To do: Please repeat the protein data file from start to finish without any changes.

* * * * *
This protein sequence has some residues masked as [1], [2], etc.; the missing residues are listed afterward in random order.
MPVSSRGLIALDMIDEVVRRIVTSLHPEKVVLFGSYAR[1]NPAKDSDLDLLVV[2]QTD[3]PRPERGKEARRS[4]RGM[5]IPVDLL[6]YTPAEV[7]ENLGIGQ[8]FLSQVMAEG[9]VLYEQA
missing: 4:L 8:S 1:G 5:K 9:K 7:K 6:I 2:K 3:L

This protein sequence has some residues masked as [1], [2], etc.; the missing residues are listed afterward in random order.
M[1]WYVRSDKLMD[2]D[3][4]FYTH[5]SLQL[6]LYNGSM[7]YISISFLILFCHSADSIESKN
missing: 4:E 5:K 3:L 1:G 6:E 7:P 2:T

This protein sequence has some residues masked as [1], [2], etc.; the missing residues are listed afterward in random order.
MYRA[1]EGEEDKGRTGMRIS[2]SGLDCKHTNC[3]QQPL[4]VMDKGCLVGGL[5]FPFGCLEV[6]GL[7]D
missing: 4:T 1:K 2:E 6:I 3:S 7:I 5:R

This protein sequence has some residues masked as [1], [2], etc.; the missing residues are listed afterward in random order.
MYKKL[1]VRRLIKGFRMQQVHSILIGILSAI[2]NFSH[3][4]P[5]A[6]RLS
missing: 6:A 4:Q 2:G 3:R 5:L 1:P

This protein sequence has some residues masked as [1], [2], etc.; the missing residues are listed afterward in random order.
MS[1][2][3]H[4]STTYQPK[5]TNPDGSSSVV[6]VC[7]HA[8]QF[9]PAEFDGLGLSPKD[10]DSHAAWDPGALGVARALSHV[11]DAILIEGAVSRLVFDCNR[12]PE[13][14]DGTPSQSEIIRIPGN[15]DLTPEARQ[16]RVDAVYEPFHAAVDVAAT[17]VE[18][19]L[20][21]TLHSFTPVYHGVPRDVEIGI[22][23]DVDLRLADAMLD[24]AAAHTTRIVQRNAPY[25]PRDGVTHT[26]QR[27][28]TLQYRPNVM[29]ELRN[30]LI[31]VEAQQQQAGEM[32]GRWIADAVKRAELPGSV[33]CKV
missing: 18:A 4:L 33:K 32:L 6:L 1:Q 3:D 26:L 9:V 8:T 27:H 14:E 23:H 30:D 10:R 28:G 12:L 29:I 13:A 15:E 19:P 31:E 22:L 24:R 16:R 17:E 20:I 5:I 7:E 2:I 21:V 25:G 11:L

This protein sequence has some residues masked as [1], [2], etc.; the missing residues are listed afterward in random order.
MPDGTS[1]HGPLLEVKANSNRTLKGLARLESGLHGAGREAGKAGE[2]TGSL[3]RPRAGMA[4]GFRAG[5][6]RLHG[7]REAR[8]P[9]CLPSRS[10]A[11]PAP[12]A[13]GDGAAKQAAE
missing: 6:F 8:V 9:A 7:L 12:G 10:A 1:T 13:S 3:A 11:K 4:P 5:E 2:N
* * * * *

This protein sequence has some residues masked as [1], [2], etc.; the missing residues are listed afterward in random order.
MPVSSRGLIALDMIDEVVRRIVTSLHPEKVVLFGSYAR[1]NPAKDSDLDLLVV[2]QTD[3]PRPERGKEARRS[4]RGM[5]IPVDLL[6]YTPAEV[7]ENLGIGQ[8]FLSQVMAEG[9]VLYEQA
missing: 4:L 8:S 1:G 5:K 9:K 7:K 6:I 2:K 3:L

This protein sequence has some residues masked as [1], [2], etc.; the missing residues are listed afterward in random order.
M[1]WYVRSDKLMD[2]D[3][4]FYTH[5]SLQL[6]LYNGSM[7]YISISFLILFCHSADSIESKN
missing: 4:E 5:K 3:L 1:G 6:E 7:P 2:T

This protein sequence has some residues masked as [1], [2], etc.; the missing residues are listed afterward in random order.
MYRA[1]EGEEDKGRTGMRIS[2]SGLDCKHTNC[3]QQPL[4]VMDKGCLVGGL[5]FPFGCLEV[6]GL[7]D
missing: 4:T 1:K 2:E 6:I 3:S 7:I 5:R

This protein sequence has some residues masked as [1], [2], etc.; the missing residues are listed afterward in random order.
MYKKL[1]VRRLIKGFRMQQVHSILIGILSAI[2]NFSH[3][4]P[5]A[6]RLS
missing: 6:A 4:Q 2:G 3:R 5:L 1:P

This protein sequence has some residues masked as [1], [2], etc.; the missing residues are listed afterward in random order.
MS[1][2][3]H[4]STTYQPK[5]TNPDGSSSVV[6]VC[7]HA[8]QF[9]PAEFDGLGLSPKD[10]DSHAAWDPGALGVARALSHV[11]DAILIEGAVSRLVFDCNR[12]PE[13][14]DGTPSQSEIIRIPGN[15]DLTPEARQ[16]RVDAVYEPFHAAVDVAAT[17]VE[18][19]L[20][21]TLHSFTPVYHGVPRDVEIGI[22][23]DVDLRLADAMLD[24]AAAHTTRIVQRNAPY[25]PRDGVTHT[26]QR[27][28]TLQYRPNVM[29]ELRN[30]LI[31]VEAQQQQAGEM[32]GRWIADAVKRAELPGSV[33]CKV
missing: 18:A 4:L 33:K 32:L 6:L 1:Q 3:D 26:L 9:V 8:T 27:H 14:E 23:H 30:D 10:R 28:G 12:L 29:I 13:A 15:E 19:P 31:E 22:L 24:R 16:R 17:E 20:I 5:I 7:E 2:I 21:V 25:G 11:L

This protein sequence has some residues masked as [1], [2], etc.; the missing residues are listed afterward in random order.
MPDGTS[1]HGPLLEVKANSNRTLKGLARLESGLHGAGREAGKAGE[2]TGSL[3]RPRAGMA[4]GFRAG[5][6]RLHG[7]REAR[8]P[9]CLPSRS[10]A[11]PAP[12]A[13]GDGAAKQAAE
missing: 6:F 8:V 9:A 7:L 12:G 10:A 1:T 13:S 3:A 11:K 4:P 5:E 2:N